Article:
New York Governor Kathy Hochul has signed into law a bill that will require certain private employers in the state to automatically enroll their employees in a state-administered retirement savings plan if the employer does not offer its own qualified retirement plan. The law took effect immediately upon signing on October 21, 2021, though employers will have time to establish their participation in the program once it is launched, as discussed further below. The New York Department of Taxation and Finance will oversee the development and implementation of the program.
Specifically, the law requires that employers with 10 or more employees in New York, who have been in business for at least two years, and who have not offered their employees a qualified retirement plan such as a 401(k) or 403(b) plan in the past two years, automatically enroll their employees in New York’s Secure Choice Savings Program, which is a retirement savings program in the form of an automatic payroll deduction-funded individual retirement account. Employees shall initially be enrolled at a contribution rate of three percent of their wages (though they may voluntarily elect to modify their contribution level), and payroll deductions for such contributions shall not begin until after the 30th day after an employee has been enrolled in the program. Employers are not required to contribute to the program.
Employees will be able to choose to opt out of the program. Employees who opt out but who later wish to participate will need to wait until an annual open enrollment period to do so.
Each covered employer must have a payroll deposit retirement savings arrangement to allow each employee to participate in the program no later than nine months after the New York State Secure Choice Savings board opens the program for enrollment. Covered employers shall automatically enroll each of their employees who has not opted out of participation and shall deposit payroll contributions by employees into the program.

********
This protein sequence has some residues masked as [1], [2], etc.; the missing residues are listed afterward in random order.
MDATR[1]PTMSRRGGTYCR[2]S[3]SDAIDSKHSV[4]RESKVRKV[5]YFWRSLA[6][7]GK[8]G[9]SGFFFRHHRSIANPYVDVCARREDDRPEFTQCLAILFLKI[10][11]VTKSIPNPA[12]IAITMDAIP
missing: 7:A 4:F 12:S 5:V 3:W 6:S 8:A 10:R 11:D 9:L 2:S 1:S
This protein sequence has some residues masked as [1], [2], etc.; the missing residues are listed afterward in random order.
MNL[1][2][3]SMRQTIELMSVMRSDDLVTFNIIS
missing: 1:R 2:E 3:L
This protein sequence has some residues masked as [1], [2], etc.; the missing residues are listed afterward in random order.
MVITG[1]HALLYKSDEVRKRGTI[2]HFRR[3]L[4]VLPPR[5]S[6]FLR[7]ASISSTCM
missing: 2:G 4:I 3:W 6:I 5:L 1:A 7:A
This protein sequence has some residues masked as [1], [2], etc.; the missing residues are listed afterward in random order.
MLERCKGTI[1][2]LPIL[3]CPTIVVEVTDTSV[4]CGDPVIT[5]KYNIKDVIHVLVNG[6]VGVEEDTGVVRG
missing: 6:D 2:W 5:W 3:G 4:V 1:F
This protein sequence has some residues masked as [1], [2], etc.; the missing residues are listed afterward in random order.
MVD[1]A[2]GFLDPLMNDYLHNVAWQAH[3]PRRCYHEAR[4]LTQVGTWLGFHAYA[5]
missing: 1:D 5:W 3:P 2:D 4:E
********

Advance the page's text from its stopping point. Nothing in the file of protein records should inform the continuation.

At least one month prior to the participating employer’s facilitation of access to the program, employees must be provided with informational materials setting forth:
- the benefits and risks associated with making contributions to the program;
- the process for making contributions to the program;
- that they can opt out of the program either before enrolling or after they have been enrolled;
- how to opt out of the program;
- the process by which an employee can participate in the program with a level of employee contributions other than three percent;
- that they are not required to participate or contribute more than three percent;
- the process for withdrawal of retirement savings;
- the process for selecting beneficiaries of their retirement savings;
- how to obtain additional information about the program;
- that employees seeking financial advice should contact financial advisors, that participating employers are not in a position to provide financial advice, and that participating employers are not liable for decisions employees make pursuant to the law;
- information on how to access any available financial literacy programs; and
- that the program fund is not guaranteed by the state.
The employee informational materials must also include a form for employees to note their decision to opt out of participation in the program or elect to participate at a contribution level other than three percent. Newly hired employees must also be provided with the informational materials.
We will continue to monitor and report on further developments as this program moves toward implementation.